“We were so tired, all crashing,” Eccles said. “Because it was freezing, no power anywhere and we were driving in the dark through an ice storm at four in the morning.”

After finally arriving at their hotel, the group found it had no power. Miraculously, the band from Louisiana found another hotel nearby that had electricity and vacancies.

Despite a few ice storms, the road has been good to We Landed On The Moon! Touring after the 2006 release of its self-titled CD debut (helmed by local producer Fred Weaver) made the band aware of the national impact it had made through college radio.

“We hadn’t known how much we’d accomplished until we got places and people showed up,” Lambremont said. “We’d charted in a ton of places.”

Sharing stages on the road also introduced We Landed On The Moon! to many talented but little-known young bands throughout the country.

“A lot times people shake their heads and say, ‘Oh, there’s no good music out there anymore,’ ” Lambremont said. “I’m like, ‘Well, if I listened only to what’s on the radio, I might agree with you.’ But we played with so many good bands on this recent tour. There’s amazing music everywhere, but you’re just not gonna find it on commercial radio.”

We Landed On the Moon!’s These Little Wars is available locally at The Compact Disc Store. - John Wirt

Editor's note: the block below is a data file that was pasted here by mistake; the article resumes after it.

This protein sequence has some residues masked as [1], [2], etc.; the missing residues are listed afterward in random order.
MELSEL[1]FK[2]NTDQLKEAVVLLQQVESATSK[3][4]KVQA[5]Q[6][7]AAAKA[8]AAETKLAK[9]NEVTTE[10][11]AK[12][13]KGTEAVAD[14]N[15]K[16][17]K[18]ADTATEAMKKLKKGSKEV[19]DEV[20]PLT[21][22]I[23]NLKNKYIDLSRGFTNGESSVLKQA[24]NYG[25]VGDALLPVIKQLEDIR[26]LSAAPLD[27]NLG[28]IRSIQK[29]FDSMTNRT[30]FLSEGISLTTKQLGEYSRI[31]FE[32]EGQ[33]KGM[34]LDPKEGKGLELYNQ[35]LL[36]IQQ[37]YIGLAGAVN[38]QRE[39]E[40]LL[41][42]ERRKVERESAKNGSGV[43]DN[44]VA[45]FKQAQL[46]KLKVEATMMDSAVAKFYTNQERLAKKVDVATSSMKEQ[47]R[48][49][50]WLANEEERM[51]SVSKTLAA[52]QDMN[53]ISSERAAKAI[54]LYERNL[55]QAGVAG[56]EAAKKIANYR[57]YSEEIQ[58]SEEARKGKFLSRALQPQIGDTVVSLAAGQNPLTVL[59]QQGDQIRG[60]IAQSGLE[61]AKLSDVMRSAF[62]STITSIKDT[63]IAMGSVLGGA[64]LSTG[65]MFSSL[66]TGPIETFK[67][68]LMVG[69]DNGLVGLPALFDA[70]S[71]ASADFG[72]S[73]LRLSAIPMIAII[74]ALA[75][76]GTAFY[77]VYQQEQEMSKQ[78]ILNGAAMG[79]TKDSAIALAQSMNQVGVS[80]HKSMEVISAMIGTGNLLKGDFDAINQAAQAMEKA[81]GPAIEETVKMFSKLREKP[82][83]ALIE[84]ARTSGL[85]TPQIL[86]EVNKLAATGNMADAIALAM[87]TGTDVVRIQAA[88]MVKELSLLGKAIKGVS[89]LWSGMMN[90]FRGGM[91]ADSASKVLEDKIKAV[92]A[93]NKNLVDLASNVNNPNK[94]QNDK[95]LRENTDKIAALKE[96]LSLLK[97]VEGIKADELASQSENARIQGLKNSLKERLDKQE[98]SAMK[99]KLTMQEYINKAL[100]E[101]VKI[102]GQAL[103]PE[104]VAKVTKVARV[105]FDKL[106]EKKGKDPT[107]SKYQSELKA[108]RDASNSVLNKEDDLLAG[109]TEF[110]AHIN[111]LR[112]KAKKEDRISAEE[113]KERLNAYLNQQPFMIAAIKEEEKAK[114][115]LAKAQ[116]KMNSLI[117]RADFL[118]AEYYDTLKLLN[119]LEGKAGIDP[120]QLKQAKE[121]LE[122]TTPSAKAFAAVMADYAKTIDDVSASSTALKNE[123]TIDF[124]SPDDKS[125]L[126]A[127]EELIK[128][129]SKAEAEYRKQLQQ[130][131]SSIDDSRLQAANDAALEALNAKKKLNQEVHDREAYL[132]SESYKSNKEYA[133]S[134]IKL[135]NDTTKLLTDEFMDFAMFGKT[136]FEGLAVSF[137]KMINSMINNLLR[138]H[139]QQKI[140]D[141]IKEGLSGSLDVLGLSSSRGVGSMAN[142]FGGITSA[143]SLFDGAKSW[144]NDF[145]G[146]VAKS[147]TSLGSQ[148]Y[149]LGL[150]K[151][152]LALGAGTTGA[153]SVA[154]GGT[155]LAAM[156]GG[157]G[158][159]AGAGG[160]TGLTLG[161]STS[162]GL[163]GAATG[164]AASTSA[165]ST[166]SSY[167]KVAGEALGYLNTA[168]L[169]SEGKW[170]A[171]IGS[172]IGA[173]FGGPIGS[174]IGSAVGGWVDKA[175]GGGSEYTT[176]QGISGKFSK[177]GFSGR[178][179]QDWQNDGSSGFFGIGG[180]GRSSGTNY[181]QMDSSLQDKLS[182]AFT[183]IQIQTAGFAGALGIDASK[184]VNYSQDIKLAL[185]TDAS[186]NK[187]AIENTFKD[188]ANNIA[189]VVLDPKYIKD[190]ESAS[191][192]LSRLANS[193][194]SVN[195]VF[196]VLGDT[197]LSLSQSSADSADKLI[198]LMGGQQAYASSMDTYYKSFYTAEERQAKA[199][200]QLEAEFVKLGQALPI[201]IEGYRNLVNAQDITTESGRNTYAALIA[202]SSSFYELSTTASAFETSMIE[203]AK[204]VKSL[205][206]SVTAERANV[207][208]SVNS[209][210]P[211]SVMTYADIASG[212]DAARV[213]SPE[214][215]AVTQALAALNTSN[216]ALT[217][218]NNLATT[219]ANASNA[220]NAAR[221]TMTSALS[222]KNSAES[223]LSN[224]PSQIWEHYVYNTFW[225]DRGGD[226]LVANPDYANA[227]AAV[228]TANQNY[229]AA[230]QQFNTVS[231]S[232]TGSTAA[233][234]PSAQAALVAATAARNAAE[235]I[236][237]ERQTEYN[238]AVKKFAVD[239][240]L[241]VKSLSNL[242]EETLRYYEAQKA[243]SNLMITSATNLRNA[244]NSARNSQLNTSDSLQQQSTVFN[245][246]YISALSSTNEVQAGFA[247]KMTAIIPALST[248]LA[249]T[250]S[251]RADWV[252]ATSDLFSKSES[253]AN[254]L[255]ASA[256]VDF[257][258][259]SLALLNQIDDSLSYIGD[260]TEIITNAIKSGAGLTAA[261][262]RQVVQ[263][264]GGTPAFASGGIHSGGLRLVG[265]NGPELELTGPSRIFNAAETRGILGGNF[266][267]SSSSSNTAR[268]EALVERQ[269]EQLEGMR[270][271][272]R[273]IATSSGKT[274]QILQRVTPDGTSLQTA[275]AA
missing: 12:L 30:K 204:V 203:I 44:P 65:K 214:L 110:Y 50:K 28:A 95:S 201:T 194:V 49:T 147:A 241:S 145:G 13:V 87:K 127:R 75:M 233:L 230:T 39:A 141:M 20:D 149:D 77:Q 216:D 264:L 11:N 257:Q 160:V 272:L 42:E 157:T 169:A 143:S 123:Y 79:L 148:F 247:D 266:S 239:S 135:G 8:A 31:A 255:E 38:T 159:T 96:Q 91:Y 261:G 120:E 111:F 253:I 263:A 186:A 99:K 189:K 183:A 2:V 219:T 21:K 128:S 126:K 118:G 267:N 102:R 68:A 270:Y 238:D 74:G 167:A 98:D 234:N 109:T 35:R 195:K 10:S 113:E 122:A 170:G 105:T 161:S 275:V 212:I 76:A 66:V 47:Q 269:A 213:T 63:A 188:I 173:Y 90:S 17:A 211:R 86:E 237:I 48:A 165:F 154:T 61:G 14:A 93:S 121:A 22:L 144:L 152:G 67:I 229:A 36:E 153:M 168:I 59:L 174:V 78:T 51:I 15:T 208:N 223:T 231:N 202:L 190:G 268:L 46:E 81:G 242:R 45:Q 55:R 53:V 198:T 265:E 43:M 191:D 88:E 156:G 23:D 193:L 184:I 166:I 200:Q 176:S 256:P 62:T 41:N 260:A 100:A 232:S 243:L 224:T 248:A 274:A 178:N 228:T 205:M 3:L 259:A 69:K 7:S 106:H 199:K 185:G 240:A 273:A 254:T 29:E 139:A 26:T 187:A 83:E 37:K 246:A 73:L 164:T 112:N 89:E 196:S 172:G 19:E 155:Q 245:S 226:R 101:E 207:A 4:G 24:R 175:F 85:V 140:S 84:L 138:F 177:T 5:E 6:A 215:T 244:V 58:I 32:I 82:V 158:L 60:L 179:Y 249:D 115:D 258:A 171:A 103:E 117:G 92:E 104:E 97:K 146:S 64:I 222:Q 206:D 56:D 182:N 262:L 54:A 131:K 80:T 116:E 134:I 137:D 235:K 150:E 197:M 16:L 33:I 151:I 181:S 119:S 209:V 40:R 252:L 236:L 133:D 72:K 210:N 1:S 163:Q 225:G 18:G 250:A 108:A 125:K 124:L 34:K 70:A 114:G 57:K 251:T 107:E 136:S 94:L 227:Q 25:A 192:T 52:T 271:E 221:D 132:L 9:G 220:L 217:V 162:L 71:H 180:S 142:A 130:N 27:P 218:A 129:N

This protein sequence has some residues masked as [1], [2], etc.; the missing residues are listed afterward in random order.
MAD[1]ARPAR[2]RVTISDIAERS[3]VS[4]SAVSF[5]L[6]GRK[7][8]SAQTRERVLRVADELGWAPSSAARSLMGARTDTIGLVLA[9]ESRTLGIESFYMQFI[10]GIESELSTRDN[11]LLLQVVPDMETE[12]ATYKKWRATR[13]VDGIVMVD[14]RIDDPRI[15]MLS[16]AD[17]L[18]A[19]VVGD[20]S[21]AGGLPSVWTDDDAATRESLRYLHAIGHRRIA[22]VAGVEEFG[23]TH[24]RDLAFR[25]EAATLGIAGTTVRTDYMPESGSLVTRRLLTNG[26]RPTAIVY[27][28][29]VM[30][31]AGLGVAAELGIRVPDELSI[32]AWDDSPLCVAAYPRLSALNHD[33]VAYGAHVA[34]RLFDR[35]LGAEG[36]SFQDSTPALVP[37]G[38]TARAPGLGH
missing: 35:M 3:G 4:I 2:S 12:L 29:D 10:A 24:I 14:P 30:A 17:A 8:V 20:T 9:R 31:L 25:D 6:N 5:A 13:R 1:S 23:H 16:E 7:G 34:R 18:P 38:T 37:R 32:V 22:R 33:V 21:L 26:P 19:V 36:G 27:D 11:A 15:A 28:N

"Amplifier Magazine Review"

We Landed On The Moon is perfect for times like these. Wars, political strife, a looming economic apocalypse and climate change make it easy for one to lose it from stress; fortunately, with extremely catchy and addictive pop riffs, WLOTM wipes out the chaos, at least for a moment. Their debut album, These Little Wars, is handcrafted to suit any spontaneous dance party; at once both light and fun, while still finding room to wade among thought provoking and uplifting verses. Though the song intros suffer from repetitiveness lead singer Melissa Eccles’ austere vocals effortlessly bring distinction, combining with an overall edginess that makes for a jaunty listen. Perfect for a movie montage, these tunes are infected with such positivism that one feels the need to jump along. Album standout “Washing for Weeks” combines Eccles’ head-bobbing vocals and handclap-inducing guitar riffs with (dare I say it) a kick ass xylophone. On “Victory” WLOTM really makes one believe when they say, “Nothing is as important as you think it may seem.” Perhaps not completely true, but who cares? LETS DANCE!

--Pat Moran [December 22, 2008] - Pat Moran


"Blurt Review"

Releasing their second album, We Landed on the Moon seem to be finding their musical niche. With Melissa Eccles's lead vocals, the group has a throwback sound. Almost as if Blondie had ever sung indie rock songs; then, she would have fit in perfectly with We Landed on the Moon. The Yeah Yeah Yeahs and Feist also come to mind while listening to this sophomore effort.